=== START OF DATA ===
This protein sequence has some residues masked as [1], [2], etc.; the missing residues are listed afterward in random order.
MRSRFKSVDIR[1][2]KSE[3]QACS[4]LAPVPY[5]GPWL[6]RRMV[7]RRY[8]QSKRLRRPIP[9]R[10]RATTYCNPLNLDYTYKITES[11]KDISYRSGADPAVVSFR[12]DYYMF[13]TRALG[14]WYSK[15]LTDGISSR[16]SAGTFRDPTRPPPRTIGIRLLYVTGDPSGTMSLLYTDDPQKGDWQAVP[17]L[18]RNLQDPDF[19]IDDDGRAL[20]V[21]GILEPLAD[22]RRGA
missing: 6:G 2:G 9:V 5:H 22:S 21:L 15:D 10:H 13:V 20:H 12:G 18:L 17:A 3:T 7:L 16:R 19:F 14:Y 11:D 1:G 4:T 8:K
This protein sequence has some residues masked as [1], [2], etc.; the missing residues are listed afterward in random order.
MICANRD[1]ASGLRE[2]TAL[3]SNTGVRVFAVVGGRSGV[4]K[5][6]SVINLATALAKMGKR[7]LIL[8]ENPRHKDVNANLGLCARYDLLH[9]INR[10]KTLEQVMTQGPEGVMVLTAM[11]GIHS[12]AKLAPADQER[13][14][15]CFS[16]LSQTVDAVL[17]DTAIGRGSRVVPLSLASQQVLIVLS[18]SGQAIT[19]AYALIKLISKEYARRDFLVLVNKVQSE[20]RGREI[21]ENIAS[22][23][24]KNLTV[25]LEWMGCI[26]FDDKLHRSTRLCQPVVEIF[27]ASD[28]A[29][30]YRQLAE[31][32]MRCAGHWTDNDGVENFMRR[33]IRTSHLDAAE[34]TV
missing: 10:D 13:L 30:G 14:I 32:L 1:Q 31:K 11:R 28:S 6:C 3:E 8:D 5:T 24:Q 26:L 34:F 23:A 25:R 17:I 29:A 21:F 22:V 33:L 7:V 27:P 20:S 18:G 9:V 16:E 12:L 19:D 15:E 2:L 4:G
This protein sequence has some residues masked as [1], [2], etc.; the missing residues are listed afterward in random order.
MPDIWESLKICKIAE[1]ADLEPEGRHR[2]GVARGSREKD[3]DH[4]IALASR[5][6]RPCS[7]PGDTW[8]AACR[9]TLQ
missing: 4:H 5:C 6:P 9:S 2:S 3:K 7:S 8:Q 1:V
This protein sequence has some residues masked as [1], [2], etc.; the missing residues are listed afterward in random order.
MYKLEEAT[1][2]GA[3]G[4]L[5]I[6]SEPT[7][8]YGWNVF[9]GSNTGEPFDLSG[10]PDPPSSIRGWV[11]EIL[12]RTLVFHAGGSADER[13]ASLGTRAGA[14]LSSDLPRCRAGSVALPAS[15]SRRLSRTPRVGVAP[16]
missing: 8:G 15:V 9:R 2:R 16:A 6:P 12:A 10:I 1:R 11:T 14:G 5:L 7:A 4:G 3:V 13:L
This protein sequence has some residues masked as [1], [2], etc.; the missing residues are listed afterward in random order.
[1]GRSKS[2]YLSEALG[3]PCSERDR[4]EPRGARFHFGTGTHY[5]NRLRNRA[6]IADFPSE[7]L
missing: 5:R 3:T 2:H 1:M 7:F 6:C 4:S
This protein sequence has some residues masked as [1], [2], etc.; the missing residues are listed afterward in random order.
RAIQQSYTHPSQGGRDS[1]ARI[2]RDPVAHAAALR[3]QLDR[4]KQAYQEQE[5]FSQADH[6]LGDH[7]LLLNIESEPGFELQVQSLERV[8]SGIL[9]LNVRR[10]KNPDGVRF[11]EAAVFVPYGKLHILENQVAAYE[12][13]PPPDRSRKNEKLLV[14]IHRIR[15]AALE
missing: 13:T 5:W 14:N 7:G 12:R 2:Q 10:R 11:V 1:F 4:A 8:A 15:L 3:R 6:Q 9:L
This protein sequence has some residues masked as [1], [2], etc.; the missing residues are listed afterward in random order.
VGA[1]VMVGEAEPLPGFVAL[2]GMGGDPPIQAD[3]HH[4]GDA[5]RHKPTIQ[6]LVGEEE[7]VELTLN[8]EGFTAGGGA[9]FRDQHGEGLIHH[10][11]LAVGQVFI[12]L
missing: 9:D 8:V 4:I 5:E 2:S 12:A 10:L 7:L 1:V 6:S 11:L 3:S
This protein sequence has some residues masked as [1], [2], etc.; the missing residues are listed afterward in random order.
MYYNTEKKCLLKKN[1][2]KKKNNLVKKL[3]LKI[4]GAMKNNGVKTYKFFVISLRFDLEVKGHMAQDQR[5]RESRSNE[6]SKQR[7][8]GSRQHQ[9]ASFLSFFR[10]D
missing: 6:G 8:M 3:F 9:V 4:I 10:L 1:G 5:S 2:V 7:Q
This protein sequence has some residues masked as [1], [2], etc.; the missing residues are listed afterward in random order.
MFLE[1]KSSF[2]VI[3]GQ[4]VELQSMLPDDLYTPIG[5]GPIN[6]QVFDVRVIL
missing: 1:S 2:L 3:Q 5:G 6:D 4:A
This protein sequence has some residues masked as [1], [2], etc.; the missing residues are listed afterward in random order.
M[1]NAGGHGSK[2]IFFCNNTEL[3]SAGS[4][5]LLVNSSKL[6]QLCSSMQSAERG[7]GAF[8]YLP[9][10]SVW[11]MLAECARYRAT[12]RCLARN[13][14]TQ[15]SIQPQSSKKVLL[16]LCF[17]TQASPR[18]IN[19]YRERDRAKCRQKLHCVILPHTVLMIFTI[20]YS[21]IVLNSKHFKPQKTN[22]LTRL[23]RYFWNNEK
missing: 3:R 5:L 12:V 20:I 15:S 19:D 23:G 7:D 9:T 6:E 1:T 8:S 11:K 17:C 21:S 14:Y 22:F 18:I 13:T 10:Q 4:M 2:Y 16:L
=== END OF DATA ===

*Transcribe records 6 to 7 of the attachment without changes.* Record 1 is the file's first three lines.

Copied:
This protein sequence has some residues masked as [1], [2], etc.; the missing residues are listed afterward in random order.
RAIQQSYTHPSQGGRDS[1]ARI[2]RDPVAHAAALR[3]QLDR[4]KQAYQEQE[5]FSQADH[6]LGDH[7]LLLNIESEPGFELQVQSLERV[8]SGIL[9]LNVRR[10]KNPDGVRF[11]EAAVFVPYGKLHILENQVAAYE[12][13]PPPDRSRKNEKLLV[14]IHRIR[15]AALE
missing: 13:T 5:W 14:N 7:G 12:R 2:Q 10:R 11:V 1:F 4:A 8:A 15:L 3:R 6:Q 9:L
This protein sequence has some residues masked as [1], [2], etc.; the missing residues are listed afterward in random order.
VGA[1]VMVGEAEPLPGFVAL[2]GMGGDPPIQAD[3]HH[4]GDA[5]RHKPTIQ[6]LVGEEE[7]VELTLN[8]EGFTAGGGA[9]FRDQHGEGLIHH[10][11]LAVGQVFI[12]L
missing: 9:D 8:V 4:I 5:E 2:S 12:A 10:L 7:L 1:V 6:S 11:L 3:S